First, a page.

World & Nation

Bradley Manning not guilty of aiding the enemy in WikiLeaks case

FT. MEADE, Md. -- Army Pfc. Bradley Manning was acquitted Tuesday of the most serious charge in the largest breach of classified U.S. secrets in the nation’s history, possibly escaping a life sentence after being vilified for more than three years as a traitor to his country but championed by others as a hero whistle-blower who released proof of government misconduct in the wars in Iraq and Afghanistan.

Army Col. Denise Lind found Manning not guilty of giving intelligence to the enemy, but convicted him of espionage and other charges after deliberating the case on Friday evening, Sunday and Monday. Her decision brings to a close a nearly two-month military court-martial that raised a national debate over the nature of journalism and whistle-blowing versus the prospect of someone betraying his country.

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The 25-year-old Manning still could receive a lengthy prison sentence, however, after earlier pleading guilty to 10 lesser charges of mishandling classified data for giving more than 700,000 classified documents to the anti-secrecy organization WikiLeaks.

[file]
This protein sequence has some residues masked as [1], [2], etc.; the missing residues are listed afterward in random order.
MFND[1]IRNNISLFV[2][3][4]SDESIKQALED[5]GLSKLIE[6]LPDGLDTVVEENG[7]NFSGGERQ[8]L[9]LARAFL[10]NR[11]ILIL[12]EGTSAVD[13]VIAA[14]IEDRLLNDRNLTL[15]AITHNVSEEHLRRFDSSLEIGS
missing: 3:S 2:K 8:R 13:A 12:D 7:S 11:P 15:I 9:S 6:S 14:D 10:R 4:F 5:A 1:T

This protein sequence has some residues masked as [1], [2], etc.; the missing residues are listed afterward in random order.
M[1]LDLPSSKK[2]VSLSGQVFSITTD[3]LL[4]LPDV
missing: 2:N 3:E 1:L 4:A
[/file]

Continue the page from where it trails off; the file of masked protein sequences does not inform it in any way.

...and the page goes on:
Military prosecutors had argued the soldier knew full well that the secret State Department cables, combat videos and terror detainee assessments would be obtained by Al Qaeda and other terror groups once WikiLeaks posted them on the Internet. They put on key evidence and testimony that showed Manning underwent extensive training about safeguarding classified data before he became an Army intelligence analyst in Iraq, and that he instructed other soldiers, too.

“He was a traitor, a traitor who understood the value of compromised information in the hands of the enemy and took deliberate steps to ensure that they, along with the world, received it,” Maj. Ashden Fein, the chief prosecutor, told the judge.

But Manning’s defense lawyers, led by David Coombs, insisted Manning was just a small-town youth from Oklahoma who joined the Army with good intentions, only to become deeply bothered by what he discovered about alleged government misconduct that he felt was important for the rest of the world to see.

They portrayed him as a whistle-blower, and have left open the possibility that he take the witness stand during the sentencing phase to explain his views.


In February, when he pleaded guilty to the lesser charges, he said in a lengthy statement that after collecting data on the wars in Iraq and Afghanistan he had grown “depressed with the situation we had become mired in year after year.”

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